The full 60 minutes segment is included in the following video…

If for some reason the video doesn’t load, you can watch it here:  http://www.cbsnews.com/video/watch/?id=50158430n

To watch the 60 Minutes Behind The Scenes on this story, follow this link:


This segment was also an extraordinary look at a truly amazing and inspiring man.

My 5 Favorite TEDTalks

If I’m at my home office for the day, I find that I’m more likely to make myself a lunch and enjoy a meal then when I’m on the go or traveling. What I also do during my lunch at my home office is watch the previous evening of The Daily Show and browse through TEDTalks to boost my creativity for the afternoon. I am totally a morning person and find it most difficult to function 3-5pm. Someone posted recently on Twitter (cannot remember who – sorry!) their five favorite TEDTalks, which made contemplate my favorite. It’s super difficult to narrow this to five. Anyone who knows me will likely understand why these five are my favorite. May I have a drum roll please…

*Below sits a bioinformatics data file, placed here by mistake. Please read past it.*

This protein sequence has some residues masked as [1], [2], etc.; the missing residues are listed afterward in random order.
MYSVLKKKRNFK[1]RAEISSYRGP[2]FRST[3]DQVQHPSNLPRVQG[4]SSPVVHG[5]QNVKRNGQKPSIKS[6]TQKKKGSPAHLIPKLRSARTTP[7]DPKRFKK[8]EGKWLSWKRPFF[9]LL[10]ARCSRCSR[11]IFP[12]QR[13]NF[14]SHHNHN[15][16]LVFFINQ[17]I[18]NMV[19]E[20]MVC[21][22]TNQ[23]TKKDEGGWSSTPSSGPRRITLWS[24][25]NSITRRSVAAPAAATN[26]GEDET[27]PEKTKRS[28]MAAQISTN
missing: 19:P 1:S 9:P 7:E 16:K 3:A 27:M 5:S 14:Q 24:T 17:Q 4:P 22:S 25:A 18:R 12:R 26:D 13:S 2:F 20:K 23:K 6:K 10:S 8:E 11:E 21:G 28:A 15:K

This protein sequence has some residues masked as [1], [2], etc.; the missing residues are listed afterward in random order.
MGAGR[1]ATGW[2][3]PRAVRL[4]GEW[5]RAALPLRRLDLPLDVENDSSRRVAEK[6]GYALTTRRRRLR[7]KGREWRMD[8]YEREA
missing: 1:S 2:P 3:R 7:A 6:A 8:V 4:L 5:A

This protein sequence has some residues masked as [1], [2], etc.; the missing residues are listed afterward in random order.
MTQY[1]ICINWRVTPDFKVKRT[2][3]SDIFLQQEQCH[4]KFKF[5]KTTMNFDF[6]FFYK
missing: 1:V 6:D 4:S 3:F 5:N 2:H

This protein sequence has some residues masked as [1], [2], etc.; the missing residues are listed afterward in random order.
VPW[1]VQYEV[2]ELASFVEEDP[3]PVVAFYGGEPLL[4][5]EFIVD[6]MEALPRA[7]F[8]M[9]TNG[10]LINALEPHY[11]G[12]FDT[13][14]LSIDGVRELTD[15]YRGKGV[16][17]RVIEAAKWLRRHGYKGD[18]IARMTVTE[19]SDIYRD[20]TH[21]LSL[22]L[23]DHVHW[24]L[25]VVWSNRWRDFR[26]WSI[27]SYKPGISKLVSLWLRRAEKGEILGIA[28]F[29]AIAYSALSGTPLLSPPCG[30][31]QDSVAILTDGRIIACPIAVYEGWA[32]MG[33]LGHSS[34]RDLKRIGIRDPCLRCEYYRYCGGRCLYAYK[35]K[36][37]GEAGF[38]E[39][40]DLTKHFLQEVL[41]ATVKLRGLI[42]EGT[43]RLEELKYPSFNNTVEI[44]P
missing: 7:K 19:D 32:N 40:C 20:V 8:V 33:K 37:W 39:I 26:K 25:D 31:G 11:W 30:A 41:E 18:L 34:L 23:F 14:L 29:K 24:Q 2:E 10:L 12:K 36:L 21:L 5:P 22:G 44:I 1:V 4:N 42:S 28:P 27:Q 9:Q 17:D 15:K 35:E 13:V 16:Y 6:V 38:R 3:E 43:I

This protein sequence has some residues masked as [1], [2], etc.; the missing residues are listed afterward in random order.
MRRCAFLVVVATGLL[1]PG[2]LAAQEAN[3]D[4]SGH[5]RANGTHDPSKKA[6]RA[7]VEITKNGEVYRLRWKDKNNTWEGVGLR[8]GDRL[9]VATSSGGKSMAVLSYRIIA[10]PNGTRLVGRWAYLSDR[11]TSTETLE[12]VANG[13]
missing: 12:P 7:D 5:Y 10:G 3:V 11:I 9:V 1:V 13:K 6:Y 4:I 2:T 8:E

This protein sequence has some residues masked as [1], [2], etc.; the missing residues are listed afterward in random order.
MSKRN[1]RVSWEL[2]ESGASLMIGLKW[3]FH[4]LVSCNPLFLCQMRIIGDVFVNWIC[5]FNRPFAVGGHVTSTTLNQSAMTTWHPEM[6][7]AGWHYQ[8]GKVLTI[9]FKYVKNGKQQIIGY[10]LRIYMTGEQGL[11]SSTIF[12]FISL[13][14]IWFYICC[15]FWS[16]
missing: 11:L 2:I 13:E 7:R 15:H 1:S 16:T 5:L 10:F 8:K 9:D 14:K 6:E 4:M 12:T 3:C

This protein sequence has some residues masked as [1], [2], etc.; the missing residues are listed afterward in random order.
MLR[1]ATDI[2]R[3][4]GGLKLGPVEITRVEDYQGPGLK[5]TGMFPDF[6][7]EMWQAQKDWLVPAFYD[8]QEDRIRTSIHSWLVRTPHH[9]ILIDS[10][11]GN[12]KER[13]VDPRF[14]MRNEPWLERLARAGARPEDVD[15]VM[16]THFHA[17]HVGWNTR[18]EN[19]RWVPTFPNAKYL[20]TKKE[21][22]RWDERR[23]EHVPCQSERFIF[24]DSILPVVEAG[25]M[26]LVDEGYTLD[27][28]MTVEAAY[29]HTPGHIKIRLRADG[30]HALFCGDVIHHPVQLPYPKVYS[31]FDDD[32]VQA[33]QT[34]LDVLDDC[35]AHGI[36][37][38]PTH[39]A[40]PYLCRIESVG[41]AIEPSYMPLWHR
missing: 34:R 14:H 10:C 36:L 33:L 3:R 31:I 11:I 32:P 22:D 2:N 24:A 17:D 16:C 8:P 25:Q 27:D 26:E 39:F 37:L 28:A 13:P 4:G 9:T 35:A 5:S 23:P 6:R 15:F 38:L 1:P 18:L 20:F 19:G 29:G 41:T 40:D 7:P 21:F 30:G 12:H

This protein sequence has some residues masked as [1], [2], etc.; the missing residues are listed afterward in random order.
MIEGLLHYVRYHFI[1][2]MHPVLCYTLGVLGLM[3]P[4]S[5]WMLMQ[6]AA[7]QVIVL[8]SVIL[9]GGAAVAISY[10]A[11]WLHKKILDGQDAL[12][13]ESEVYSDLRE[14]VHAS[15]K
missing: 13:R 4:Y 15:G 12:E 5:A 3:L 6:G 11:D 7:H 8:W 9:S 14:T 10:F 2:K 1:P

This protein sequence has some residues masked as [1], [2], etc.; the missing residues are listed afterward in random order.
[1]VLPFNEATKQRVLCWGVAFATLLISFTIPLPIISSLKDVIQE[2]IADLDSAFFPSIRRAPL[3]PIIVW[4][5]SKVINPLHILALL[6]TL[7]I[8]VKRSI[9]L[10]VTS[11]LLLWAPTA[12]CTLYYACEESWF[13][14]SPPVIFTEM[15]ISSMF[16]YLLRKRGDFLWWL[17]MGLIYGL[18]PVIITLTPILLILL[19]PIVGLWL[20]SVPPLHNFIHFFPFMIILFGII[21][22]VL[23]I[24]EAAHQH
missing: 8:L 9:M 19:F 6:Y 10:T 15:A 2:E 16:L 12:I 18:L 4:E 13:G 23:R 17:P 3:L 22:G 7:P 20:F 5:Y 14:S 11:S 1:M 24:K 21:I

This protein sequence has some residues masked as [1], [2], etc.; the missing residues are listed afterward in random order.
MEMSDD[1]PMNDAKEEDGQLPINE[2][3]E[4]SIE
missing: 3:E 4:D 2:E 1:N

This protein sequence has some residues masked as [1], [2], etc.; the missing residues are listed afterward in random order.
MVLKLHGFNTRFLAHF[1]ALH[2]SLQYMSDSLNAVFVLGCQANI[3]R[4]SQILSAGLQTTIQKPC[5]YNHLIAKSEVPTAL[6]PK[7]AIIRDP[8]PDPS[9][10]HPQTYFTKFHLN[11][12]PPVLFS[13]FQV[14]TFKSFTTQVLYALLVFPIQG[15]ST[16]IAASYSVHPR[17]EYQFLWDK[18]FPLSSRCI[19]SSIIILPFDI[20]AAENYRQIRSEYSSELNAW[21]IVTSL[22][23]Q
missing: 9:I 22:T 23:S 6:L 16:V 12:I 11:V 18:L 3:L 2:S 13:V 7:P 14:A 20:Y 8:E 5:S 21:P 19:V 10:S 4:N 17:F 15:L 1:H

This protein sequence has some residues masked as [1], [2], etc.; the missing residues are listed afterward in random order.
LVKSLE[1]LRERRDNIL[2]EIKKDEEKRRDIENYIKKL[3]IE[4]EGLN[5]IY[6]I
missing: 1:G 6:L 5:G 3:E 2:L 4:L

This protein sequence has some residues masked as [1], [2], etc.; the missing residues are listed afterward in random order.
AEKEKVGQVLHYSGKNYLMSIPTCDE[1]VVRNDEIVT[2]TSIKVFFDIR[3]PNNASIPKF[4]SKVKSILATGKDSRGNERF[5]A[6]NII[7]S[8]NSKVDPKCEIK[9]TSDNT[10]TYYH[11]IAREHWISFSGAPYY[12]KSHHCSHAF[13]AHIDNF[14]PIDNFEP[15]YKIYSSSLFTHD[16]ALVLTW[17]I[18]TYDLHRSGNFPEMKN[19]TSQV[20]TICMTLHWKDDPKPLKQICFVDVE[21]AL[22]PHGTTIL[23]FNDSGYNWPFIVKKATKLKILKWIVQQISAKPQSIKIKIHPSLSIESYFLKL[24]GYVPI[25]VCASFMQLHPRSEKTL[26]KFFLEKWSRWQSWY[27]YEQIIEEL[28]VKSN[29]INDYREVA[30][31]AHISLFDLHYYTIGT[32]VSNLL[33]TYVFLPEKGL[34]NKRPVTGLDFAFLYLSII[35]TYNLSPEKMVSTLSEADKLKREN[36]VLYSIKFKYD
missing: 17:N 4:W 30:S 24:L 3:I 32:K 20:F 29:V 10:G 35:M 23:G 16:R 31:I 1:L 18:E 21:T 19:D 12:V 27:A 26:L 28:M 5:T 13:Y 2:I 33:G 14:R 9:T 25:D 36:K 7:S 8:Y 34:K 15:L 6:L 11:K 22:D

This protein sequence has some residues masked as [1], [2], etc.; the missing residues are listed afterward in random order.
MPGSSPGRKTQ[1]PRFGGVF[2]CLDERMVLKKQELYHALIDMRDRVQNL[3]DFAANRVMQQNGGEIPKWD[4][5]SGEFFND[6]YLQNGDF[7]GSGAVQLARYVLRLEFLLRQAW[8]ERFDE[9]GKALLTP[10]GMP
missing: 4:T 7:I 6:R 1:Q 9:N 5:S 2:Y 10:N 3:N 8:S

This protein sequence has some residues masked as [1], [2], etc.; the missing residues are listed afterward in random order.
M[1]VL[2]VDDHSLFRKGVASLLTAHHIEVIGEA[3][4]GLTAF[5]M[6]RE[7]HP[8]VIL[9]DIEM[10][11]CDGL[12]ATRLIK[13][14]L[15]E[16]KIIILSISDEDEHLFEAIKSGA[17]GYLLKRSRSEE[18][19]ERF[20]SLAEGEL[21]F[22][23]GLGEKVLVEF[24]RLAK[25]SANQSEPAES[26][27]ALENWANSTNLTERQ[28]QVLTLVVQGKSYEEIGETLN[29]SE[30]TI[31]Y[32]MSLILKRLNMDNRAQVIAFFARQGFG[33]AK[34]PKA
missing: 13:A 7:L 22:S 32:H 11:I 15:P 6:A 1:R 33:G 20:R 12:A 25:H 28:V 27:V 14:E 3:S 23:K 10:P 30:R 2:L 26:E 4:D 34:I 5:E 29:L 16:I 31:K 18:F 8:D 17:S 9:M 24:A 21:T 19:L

5. This may very well be the first TedTalk I ever watched. I caught this one during one of my “Social Media Sundays” when I lived in Vietnam. Not only did I fall head over heels for Simon Sinek (I seriously have a crush on this brilliant man), but I would say that Simon’s Golden Circle philosophy played a small role in my wanting to establish my own business once I returned to the States. So… thank you Simon. I’m glad I found my Why!

Simon Sinek – Start With Why